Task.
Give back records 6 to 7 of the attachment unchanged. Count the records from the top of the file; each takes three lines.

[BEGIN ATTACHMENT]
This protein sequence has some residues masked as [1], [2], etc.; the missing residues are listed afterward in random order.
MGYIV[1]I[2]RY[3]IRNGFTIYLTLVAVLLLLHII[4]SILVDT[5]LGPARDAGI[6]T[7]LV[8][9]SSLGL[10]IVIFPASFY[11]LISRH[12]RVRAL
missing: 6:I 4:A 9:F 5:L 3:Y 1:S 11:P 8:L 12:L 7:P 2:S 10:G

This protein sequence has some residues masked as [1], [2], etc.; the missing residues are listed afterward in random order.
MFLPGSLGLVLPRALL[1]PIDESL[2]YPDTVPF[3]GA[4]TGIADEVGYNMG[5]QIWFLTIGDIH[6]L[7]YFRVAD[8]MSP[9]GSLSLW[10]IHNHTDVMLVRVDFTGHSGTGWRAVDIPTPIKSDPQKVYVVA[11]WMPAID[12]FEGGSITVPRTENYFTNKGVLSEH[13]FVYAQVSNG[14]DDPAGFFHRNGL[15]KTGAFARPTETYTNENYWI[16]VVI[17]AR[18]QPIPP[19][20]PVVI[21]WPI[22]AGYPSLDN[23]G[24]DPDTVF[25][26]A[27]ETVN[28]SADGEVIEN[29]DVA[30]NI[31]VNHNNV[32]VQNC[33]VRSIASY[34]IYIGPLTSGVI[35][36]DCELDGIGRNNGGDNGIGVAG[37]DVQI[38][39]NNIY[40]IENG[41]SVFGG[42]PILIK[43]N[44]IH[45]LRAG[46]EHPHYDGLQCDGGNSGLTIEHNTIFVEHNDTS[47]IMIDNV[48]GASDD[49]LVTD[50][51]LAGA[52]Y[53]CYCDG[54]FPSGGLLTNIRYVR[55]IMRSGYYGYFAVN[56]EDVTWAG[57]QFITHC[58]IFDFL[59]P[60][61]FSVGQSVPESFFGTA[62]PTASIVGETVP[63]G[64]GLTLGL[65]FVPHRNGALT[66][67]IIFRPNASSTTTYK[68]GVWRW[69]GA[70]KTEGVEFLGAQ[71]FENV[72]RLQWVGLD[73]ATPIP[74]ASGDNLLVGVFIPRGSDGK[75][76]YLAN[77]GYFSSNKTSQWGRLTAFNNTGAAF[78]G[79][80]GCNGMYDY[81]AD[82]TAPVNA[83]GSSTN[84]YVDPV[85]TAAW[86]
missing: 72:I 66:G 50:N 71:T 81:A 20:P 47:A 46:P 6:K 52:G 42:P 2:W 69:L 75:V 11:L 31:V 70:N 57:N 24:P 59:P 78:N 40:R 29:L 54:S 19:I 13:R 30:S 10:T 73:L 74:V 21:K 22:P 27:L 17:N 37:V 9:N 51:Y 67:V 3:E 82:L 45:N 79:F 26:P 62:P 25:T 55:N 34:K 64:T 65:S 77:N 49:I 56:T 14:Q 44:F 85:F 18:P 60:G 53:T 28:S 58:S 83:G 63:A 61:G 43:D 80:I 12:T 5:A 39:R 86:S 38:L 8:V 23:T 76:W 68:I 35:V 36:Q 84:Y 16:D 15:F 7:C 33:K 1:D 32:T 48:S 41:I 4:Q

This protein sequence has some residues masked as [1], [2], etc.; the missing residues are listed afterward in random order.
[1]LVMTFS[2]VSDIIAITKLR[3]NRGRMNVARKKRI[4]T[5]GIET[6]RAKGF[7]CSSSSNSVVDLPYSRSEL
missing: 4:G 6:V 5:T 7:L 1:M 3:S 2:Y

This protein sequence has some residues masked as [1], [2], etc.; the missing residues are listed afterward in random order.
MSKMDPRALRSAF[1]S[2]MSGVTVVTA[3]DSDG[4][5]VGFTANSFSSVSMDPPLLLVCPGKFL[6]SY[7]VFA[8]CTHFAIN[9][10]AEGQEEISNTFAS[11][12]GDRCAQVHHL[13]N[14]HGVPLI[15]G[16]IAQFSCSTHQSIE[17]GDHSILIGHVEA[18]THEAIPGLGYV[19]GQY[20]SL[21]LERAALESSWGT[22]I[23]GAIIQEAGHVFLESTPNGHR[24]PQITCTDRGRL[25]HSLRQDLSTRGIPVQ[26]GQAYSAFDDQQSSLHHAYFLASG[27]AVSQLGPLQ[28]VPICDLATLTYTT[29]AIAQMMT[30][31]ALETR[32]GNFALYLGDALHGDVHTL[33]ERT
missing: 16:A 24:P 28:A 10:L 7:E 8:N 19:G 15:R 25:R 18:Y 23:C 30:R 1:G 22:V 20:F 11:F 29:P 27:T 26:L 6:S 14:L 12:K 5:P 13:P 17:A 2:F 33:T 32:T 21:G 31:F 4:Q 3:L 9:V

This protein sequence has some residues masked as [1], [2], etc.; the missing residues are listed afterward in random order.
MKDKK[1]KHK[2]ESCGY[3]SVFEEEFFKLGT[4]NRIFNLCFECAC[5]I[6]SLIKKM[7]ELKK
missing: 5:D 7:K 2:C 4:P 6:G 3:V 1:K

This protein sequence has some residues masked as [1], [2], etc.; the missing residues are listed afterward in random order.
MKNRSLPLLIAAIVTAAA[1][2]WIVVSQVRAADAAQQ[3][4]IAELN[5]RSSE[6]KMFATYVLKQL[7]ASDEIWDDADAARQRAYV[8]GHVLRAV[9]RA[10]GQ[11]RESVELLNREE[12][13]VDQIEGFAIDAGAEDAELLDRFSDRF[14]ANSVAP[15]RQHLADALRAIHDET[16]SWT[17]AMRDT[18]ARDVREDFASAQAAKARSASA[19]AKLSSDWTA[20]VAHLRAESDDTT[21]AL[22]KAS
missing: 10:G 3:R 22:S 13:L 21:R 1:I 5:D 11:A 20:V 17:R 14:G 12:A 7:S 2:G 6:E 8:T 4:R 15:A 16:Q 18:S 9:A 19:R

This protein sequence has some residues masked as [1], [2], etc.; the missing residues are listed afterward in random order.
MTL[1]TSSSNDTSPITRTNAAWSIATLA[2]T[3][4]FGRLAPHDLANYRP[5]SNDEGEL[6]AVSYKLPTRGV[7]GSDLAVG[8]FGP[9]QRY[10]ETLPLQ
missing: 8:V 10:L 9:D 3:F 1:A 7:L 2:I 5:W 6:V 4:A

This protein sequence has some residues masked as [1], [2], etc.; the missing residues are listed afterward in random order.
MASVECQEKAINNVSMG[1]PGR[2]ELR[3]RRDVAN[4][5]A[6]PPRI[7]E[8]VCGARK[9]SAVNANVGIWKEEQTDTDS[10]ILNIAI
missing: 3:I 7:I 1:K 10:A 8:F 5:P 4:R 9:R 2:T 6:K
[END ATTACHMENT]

This protein sequence has some residues masked as [1], [2], etc.; the missing residues are listed afterward in random order.
MKNRSLPLLIAAIVTAAA[1][2]WIVVSQVRAADAAQQ[3][4]IAELN[5]RSSE[6]KMFATYVLKQL[7]ASDEIWDDADAARQRAYV[8]GHVLRAV[9]RA[10]GQ[11]RESVELLNREE[12][13]VDQIEGFAIDAGAEDAELLDRFSDRF[14]ANSVAP[15]RQHLADALRAIHDET[16]SWT[17]AMRDT[18]ARDVREDFASAQAAKARSASA[19]AKLSSDWTA[20]VAHLRAESDDTT[21]AL[22]KAS
missing: 10:G 3:R 22:S 13:L 21:R 1:I 5:D 11:A 20:V 17:R 14:G 12:A 7:S 2:G 6:E 8:T 4:R 15:A 16:Q 18:S 9:A 19:R

This protein sequence has some residues masked as [1], [2], etc.; the missing residues are listed afterward in random order.
MTL[1]TSSSNDTSPITRTNAAWSIATLA[2]T[3][4]FGRLAPHDLANYRP[5]SNDEGEL[6]AVSYKLPTRGV[7]GSDLAVG[8]FGP[9]QRY[10]ETLPLQ
missing: 8:V 10:L 9:D 3:F 1:A 7:L 2:I 5:W 6:V 4:A